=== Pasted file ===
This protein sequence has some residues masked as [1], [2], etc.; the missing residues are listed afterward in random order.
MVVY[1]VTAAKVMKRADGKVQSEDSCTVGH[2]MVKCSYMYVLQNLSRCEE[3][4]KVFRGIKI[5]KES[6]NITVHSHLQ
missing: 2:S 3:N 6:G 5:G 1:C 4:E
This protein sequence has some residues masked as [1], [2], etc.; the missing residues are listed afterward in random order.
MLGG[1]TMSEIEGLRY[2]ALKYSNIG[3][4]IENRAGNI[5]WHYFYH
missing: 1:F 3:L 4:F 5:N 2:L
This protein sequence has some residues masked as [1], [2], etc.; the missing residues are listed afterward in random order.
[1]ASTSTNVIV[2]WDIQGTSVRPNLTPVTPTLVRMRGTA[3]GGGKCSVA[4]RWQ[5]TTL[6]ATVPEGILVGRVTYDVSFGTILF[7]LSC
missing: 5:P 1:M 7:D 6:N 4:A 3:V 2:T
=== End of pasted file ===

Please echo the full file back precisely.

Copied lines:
This protein sequence has some residues masked as [1], [2], etc.; the missing residues are listed afterward in random order.
MVVY[1]VTAAKVMKRADGKVQSEDSCTVGH[2]MVKCSYMYVLQNLSRCEE[3][4]KVFRGIKI[5]KES[6]NITVHSHLQ
missing: 2:S 3:N 6:G 5:G 1:C 4:E
This protein sequence has some residues masked as [1], [2], etc.; the missing residues are listed afterward in random order.
MLGG[1]TMSEIEGLRY[2]ALKYSNIG[3][4]IENRAGNI[5]WHYFYH
missing: 1:F 3:L 4:F 5:N 2:L
This protein sequence has some residues masked as [1], [2], etc.; the missing residues are listed afterward in random order.
[1]ASTSTNVIV[2]WDIQGTSVRPNLTPVTPTLVRMRGTA[3]GGGKCSVA[4]RWQ[5]TTL[6]ATVPEGILVGRVTYDVSFGTILF[7]LSC
missing: 5:P 1:M 7:D 6:N 4:A 3:V 2:T